The following is a guest post contributed by Steve Pizer, an Associate Professor of Health Policy and Management at Boston University School of Public Health. Earlier in his career he spent seven years as a legislative aide, researcher, and lobbyist for consumer and environmental organizations.
In an interview with Politico last Wednesday, House Speaker Nancy Pelosi suggested a seemingly puzzling two-track strategy to pass health care reform. She explained that she intended for the House to continue pursuing comprehensive legislation, but that she would simultaneously push individual elements of that legislation through the House on their own. Pelosi insisted that having the House proceed on smaller bills does not imply that the larger bill is a lower priority. “It doesn’t mean that the comprehensive isn’t moving. It is essential. If everyone loved their health insurance in the country — and you know they don’t — we would still have to do this for financial reasons,” she said.
What is she thinking? How can it make sense to push elements of reform on their own if comprehensive reform is still the goal? It appears to be duplicative at best. At worst, it seems like the first steps toward policy incoherence because, as others have pointed out, the components of health reform don’t work by themselves.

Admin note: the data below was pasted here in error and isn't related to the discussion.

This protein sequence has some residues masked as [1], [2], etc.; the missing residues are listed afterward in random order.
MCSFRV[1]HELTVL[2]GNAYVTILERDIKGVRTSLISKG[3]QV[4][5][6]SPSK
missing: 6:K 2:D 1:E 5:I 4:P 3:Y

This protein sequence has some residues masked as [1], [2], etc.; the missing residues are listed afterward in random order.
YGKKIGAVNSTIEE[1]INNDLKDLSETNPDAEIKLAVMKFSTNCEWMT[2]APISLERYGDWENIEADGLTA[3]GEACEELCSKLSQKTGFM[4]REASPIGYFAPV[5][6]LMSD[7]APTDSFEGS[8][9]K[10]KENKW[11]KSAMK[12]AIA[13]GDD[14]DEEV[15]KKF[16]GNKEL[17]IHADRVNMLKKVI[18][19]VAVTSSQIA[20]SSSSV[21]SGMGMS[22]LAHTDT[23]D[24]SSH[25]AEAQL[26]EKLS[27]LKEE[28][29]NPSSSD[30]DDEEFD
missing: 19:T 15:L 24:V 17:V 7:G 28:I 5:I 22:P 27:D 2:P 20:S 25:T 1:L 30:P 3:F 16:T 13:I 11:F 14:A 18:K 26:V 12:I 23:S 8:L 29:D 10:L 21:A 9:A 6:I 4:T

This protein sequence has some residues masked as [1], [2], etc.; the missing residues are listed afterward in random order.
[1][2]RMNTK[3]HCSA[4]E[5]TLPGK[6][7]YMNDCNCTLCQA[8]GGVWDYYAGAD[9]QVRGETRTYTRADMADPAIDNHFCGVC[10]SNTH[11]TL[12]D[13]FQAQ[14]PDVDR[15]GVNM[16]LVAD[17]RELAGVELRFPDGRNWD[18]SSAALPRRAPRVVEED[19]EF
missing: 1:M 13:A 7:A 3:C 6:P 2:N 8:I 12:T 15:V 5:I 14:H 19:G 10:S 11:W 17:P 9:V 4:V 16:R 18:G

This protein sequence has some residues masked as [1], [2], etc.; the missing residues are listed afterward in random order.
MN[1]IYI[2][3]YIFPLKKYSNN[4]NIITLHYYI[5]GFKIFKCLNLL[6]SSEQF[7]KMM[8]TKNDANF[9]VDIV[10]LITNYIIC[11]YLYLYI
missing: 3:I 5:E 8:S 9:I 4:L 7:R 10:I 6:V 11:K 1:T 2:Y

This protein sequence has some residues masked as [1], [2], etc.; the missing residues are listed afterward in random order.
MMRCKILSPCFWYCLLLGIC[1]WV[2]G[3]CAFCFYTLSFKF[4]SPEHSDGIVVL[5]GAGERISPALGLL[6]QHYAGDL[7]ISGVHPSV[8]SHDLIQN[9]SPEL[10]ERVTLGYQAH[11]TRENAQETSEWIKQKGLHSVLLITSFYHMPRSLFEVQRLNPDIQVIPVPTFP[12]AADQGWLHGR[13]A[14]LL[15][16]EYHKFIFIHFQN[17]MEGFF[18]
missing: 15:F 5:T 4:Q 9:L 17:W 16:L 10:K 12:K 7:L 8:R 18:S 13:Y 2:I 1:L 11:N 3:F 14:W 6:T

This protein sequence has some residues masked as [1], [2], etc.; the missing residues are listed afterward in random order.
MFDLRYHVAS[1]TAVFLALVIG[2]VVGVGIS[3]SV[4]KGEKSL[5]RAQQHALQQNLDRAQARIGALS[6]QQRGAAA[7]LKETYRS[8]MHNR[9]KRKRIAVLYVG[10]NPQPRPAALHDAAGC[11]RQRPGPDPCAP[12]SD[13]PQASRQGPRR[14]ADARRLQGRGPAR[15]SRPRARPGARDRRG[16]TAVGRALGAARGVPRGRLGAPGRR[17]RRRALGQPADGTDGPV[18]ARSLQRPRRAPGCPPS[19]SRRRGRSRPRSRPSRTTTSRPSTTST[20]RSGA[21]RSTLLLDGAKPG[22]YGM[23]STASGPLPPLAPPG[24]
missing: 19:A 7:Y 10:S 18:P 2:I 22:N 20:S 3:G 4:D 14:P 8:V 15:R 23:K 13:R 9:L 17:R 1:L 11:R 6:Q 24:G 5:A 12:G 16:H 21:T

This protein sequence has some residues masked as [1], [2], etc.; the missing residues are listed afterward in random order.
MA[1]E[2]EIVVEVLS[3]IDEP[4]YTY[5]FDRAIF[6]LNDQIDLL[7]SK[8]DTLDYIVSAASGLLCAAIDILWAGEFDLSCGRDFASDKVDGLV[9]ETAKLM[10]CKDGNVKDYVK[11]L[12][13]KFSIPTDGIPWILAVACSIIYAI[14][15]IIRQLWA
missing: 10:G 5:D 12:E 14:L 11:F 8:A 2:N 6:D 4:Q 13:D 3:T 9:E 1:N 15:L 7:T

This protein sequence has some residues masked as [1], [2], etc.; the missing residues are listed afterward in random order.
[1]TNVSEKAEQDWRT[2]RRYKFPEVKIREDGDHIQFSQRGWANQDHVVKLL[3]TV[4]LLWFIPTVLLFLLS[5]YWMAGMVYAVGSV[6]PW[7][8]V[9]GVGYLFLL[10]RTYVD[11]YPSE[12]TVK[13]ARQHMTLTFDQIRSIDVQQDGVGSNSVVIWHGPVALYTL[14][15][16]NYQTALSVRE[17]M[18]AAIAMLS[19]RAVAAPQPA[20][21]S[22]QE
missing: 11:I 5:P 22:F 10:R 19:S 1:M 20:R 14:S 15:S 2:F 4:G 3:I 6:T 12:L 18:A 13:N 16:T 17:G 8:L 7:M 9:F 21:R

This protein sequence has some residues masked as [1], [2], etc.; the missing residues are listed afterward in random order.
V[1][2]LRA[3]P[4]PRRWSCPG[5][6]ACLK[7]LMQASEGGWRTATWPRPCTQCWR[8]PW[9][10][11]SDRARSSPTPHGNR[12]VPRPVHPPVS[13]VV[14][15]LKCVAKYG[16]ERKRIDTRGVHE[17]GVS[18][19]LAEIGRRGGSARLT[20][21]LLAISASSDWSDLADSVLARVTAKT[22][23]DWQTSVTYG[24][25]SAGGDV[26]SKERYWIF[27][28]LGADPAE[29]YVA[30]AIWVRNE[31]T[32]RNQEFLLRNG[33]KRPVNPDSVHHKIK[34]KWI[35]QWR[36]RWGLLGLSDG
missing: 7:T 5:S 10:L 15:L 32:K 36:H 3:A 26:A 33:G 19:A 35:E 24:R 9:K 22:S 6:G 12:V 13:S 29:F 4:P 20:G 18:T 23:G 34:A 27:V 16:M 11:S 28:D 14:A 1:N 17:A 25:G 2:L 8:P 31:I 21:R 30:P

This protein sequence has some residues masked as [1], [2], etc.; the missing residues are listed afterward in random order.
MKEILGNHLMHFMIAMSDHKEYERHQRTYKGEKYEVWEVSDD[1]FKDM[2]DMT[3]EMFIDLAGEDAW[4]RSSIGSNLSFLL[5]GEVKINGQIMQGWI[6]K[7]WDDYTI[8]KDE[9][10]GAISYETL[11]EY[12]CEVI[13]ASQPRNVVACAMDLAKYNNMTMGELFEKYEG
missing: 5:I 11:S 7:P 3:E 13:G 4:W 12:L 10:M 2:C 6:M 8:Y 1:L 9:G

But what looks like bad policy might be good politics, leading ultimately to good policy. It’s possible that this strategy isn’t about actually passing the bite-sized pieces. The benefit comes from bringing them up and debating them. As the Pew Research Center has shown, most of the individual elements of comprehensive health reform are popular, but the voters don’t understand the comprehensive package. By shifting debate from the unpopular and caricatured comprehensive bill to the popular components of it, the Speaker may be able to change the public’s perception of what “health reform” means. If “health reform” starts to poll better, it will be easier to pass the comprehensive bill.